Magnetometers are built for Engineers, Geophysicists, Geologists, Archaeologist, Scientists, and Military Personnel

to detect, map, and delineate variations in magnetic fields. We experience the earth’s magnetic field on a daily basis. Though often very small, everything has a magnetic field. This site is about magnetometers that are used to measure variations in magnetic fields on the order of 0.1 to 10,000’s nT. These magnetometers are generally used to map changes in magnetic fields that are found outdoors.

Magnetometers, as with electromagnetic methods (see, have two basic categories of use. There is the near surface metal detection survey for iron and then there is the mapping of more subtle variations generally associated with the geology. Metal detection often involves strong localized magnetic fields from objects made of iron, the type of iron that a magnet would stick to. Locating buried drums, municipal fill, and buried underground storage tanks ( UST ) are often the focus of environmental investigations. Geophysically, utility locators are often interested in finding buried pipes, manhole covers, USTs, and abandoned wells. Locating abandoned wells can also be a problem for mine operations, new road or building construction, and landfill studies. The military spends a tremendous amount of time, effort, and money towards locating unexploded ordnances ( UXO ) to secure large parcels of land. Police and forensic scientists use magnetometers to locate weapons and other lost items important to a case. While archaeological applications can be associated with locating iron artifacts, it can be used to map more subtle variations associated with fire pits or building materials that were brought to a site. Other subtle variations in the earth’s magnetic field are mapped by geophysicists and geologist to locate geologic formations or structural geology that may yield minerals, oil, gas, and other geologic features of interest. With the use of GPS, large tracks of land can be surveyed cost effectively and with great efficiency. More information about theory and application can be found on page for Geometrics APPLICATIONS MANUAL FOR PORTABLE MAGNETOMETERS.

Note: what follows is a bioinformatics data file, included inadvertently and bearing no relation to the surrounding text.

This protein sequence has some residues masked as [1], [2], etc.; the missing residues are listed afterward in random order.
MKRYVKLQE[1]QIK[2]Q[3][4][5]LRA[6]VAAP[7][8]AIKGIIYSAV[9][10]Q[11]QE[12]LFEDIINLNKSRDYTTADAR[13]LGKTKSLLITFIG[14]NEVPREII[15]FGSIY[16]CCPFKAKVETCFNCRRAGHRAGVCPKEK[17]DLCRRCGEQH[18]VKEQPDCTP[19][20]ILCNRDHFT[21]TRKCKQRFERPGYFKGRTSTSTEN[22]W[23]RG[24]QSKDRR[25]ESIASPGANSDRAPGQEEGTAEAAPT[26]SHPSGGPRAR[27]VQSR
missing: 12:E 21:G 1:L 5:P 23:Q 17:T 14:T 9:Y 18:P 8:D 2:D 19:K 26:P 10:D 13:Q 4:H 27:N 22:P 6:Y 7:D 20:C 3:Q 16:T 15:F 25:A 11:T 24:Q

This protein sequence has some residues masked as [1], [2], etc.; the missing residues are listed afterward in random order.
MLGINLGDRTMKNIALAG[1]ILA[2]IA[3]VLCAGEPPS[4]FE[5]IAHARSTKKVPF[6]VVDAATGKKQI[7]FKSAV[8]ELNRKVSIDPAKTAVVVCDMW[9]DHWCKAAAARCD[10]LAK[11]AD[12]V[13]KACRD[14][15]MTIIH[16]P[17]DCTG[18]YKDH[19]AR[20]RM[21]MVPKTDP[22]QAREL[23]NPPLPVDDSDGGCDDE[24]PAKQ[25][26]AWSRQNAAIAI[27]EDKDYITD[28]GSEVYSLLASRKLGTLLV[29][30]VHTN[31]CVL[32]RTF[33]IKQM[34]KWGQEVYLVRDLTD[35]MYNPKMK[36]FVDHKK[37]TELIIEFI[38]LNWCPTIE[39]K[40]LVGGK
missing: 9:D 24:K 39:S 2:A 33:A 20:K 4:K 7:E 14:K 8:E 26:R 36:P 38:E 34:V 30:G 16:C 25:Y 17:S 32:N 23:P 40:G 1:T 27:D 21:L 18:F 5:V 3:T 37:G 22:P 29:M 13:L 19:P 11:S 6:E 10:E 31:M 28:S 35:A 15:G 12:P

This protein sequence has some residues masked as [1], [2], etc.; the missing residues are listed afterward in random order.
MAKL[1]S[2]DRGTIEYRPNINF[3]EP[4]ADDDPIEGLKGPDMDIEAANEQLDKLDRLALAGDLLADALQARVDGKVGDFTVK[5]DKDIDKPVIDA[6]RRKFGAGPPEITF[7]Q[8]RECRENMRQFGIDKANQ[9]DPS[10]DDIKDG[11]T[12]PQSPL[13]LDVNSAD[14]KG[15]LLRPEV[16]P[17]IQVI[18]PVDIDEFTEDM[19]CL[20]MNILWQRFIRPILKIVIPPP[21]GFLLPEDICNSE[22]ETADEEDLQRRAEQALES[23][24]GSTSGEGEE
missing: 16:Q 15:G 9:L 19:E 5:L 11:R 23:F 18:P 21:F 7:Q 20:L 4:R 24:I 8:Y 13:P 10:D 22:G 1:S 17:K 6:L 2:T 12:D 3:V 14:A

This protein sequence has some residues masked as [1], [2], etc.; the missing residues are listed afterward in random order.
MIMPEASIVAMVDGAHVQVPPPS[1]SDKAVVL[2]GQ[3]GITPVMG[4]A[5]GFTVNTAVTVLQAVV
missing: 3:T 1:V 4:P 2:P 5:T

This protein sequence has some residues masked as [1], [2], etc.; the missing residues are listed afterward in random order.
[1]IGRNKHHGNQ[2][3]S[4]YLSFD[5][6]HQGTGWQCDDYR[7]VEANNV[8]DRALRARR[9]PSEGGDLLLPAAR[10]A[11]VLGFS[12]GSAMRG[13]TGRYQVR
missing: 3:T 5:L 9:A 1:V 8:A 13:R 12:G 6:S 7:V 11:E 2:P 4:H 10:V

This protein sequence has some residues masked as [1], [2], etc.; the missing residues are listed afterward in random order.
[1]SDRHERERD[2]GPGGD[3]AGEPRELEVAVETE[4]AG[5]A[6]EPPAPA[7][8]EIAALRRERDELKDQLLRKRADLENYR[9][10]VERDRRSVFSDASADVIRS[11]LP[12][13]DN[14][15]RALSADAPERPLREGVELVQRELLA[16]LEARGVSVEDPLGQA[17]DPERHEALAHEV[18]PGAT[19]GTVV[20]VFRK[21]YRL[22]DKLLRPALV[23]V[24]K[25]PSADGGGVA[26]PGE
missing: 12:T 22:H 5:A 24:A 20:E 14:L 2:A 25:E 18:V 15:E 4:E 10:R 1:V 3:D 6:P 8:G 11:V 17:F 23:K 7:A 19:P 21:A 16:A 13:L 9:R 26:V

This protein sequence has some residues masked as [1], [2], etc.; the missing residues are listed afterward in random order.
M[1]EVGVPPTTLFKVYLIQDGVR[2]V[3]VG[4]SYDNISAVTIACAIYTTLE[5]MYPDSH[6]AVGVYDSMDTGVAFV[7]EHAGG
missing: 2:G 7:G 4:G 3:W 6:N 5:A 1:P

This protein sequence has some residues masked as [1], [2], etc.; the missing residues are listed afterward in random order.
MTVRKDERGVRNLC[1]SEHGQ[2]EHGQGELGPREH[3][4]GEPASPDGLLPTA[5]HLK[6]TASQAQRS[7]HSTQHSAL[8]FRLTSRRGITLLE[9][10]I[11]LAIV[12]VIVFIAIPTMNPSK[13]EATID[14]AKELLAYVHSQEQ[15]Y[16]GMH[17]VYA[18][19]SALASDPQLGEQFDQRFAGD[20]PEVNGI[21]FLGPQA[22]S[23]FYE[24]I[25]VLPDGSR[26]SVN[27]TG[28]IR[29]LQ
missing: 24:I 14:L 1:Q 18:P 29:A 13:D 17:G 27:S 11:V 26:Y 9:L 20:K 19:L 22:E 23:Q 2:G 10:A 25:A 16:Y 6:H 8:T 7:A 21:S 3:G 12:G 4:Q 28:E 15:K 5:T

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2 thoughts on “Fluxgate, Proton Percession, and Cesium Vapor Magnetometer Rental.

    • geophysics

      Magnetometers and other geophysical equipment are available from K. D. Jones Instruments
      Contact them for prices on
      Gemetrics Model G-858 Cesium Magnetometer with one sensor.
      Geometrics Model G-858G Cesium Gradiometer with two sensors.
      Geometrics G-856AX Proton Magnetometer with one sensor.
      Schonstedt fluxgate magnetometer.